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Double Star

Launch date: 29-Dec-2003 19:06 UT and 25-Jul-2004 07:05 UT
Mission end: Nominal 18 months - extended to end 2009
Launch vehicle: Chinese Long March 2C rockets
Launch mass: 660 kg
Mission phase: Operational
Orbit: Equatorial satellite (TC-1)
  • 570 × 78 970 km, inclination 28.5° to the equator
Polar satellite (TC-2)
  • 700 × 39 000 km, inclination 90° to the equator
Achievements:
  • Study Magnetic reconnection
  • Understand and locate trigger mechanism for magnetospheric storms
  • Study physical processes such as particle acceleration, diffusion, injection and upflowing ions during storms

Double Star follows in the footsteps of ESA's ground-breaking Cluster mission by studying the effects of the Sun on the Earth's environment. Conducting joint studies with Cluster and Double Star increases the overall scientific return from both missions.

 

Mission Objectives

Double Star is the first mission launched by China to explore the Earth's magnetosphere - the magnetic bubble that surrounds our planet.

 

Mission Name

As its name suggests, Double Star involves two satellites - each designed, developed, launched, and operated by the China National Space Administration (CNSA). The two spacecraft are called TC-1 and TC-2, where TC stands for 'Tan Ce' which means 'Explorer'.

 

Spacecraft

Each DSP spacecraft is cylindrical with a 1400 mm height and 2100 mm diameter and is spin-stabilised at 15 rpm. The height of the body-mounted solar array is 740 mm. The configuration of the spacecraft is with two 2.5 m experimental rigid booms and two axial telecommunication antenna booms.

 

Instruments


Equatorial Double Star
 

Instruments PI
Active Spacecraft Potential Control (ASPOC) K. Torkar
IWF
Graz
Austria
Fluxgate Magnetometer (FGM) C. Carr
IC
United Kingdom
Plasma Electron and Current Experiment (PEACE) A. Fazakerley
MSSL
Dorking
United Kingdom
Hot Ion Analyzer (HIA), sensor 2 of CIS H. Rème
CESR
Toulouse
France
Part of Spatio-Temporal Analysis of Field Fluctuations (STAFF) + Digital Wave Processor (DWP) N. Cornilleau & H. Alleyne
CETP
Vélizy, France
Sheffield University, United Kingdom
High Energy Electron Detector (HEED) * W. Zhang and J.B. Cao
CSSAR
China
High Energy Proton Detector (HEPD) * J. Liang and J.B. Cao
CSSAR
China
Heavy Ion detector (HID) * Y. Zhai and J.B. Cao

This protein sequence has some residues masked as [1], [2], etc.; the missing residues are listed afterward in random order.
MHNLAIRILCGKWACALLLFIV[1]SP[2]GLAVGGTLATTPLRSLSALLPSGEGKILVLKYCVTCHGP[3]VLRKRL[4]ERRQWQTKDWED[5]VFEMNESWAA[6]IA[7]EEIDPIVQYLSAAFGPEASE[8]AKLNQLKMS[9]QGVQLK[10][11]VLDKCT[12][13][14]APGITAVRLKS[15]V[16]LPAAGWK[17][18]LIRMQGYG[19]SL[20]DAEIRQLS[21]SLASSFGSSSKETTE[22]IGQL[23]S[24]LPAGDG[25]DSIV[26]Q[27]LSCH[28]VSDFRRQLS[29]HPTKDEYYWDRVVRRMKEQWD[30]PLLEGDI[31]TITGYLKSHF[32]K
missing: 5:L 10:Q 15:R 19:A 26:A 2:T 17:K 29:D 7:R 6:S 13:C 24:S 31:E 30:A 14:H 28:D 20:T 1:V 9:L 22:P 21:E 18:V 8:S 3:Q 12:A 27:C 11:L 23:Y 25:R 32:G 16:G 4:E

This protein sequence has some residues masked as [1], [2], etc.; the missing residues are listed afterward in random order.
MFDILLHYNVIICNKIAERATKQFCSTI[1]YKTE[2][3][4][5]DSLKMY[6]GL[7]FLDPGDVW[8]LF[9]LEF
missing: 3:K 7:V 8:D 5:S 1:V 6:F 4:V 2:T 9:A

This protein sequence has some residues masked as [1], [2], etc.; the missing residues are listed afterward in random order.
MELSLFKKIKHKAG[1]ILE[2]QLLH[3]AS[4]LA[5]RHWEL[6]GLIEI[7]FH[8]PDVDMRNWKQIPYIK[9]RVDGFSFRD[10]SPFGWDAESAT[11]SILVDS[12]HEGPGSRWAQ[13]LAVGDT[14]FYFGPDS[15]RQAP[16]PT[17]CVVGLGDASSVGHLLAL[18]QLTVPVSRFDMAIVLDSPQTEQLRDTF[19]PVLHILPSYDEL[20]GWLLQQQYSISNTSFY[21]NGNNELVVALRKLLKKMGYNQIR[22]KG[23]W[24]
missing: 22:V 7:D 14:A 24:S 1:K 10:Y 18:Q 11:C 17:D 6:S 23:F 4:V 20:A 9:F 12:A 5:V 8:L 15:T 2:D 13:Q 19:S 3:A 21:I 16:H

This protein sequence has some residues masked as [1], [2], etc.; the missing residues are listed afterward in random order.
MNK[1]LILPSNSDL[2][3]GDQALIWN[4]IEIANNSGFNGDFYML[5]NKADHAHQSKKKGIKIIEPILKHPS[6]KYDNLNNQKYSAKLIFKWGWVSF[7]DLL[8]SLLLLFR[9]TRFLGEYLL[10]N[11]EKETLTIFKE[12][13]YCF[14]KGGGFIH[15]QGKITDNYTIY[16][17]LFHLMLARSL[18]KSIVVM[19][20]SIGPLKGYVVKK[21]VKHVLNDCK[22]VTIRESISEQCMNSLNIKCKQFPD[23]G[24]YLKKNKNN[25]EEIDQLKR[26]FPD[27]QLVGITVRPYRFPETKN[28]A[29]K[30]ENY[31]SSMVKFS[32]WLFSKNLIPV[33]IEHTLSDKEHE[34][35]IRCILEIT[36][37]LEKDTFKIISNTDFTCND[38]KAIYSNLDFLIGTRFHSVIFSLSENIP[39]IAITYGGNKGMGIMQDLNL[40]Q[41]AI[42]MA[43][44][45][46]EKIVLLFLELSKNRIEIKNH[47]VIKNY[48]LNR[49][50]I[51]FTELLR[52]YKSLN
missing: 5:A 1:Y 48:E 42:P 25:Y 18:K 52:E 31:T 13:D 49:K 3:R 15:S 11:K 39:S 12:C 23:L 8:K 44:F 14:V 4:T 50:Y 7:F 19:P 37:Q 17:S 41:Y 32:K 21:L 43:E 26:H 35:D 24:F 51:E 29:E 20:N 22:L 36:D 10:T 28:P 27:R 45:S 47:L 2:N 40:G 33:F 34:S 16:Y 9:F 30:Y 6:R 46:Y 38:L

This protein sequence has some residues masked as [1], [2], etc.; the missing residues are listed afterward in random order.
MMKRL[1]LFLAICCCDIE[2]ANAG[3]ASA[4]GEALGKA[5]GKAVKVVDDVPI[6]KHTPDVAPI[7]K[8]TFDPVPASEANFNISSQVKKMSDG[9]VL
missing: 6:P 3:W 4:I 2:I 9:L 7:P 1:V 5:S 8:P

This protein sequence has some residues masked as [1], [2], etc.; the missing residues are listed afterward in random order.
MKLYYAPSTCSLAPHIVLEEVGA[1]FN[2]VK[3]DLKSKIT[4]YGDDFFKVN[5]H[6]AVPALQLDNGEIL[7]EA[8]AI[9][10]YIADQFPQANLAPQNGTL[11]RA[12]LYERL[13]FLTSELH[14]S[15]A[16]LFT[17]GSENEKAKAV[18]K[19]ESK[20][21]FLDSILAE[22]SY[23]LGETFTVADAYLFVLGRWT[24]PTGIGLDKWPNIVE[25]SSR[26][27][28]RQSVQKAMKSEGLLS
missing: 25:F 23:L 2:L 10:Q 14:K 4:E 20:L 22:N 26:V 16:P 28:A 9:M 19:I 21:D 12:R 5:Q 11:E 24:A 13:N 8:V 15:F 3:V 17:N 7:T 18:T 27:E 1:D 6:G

CSSAR
China


Polar Double Star
 

Instruments PI
Neutral Atom Imager (NUADU) S.McKenna-Lawlor
STI Ltd.
National University of Ireland
Co. Kildare
Ireland
Fluxgate Magnetometer (FGM) T. Zhang
IWF
Austria
Plasma Electron and Current Experiment (PEACE) A. Fazakerley
MSSL
Dorking
United Kingdom
Low Energy Ion Detector (LEID) * Q. Ren and J.B. Cao
CSSAR
China
Low Frequency Electromagnetic Wave Detector (LFEW) * Z. Wang and J.B. Cao
CSSAR
China
High Energy Electron Detector (HEED) * W. Zhang and J.B. Cao
CSSAR
China
High Energy Proton Detector (HEPD) * J. Liang and J.B. Cao
CSSAR
China
Heavy Ion Detector (HID) * Y. Zhai and J.B. Cao
CSSAR
China

(* Instrument originated in China)

 

Orbit

The Equatorial spacecraft (TC-1) was launched into an elliptical orbit of 570 × 78 970 kilometres, inclined at 28.5° to the equator on 29 December 2003. This enables it to investigate the Earth's huge magnetic tail, the region where particles are accelerated towards the planet's magnetic poles by a process known as reconnection. TC-1's nominal period of operations is expected to be 18 months.

The Polar satellite (TC-2) was launched 25 July 2004 into a polar orbit of 700 × 39 000 kilometres. Its instruments will concentrate on the physical processes taking place over the magnetic poles and the development of auroras. It is expected to operate for at least one year.

 

Operations Centre

Data is relayed to the ESA ground station at Villafranca, Spain, and the Chinese ground stations in Beijing and Shanghai, China.

 

Last Update: 1 September 2019
24-Feb-2020 21:59 UT

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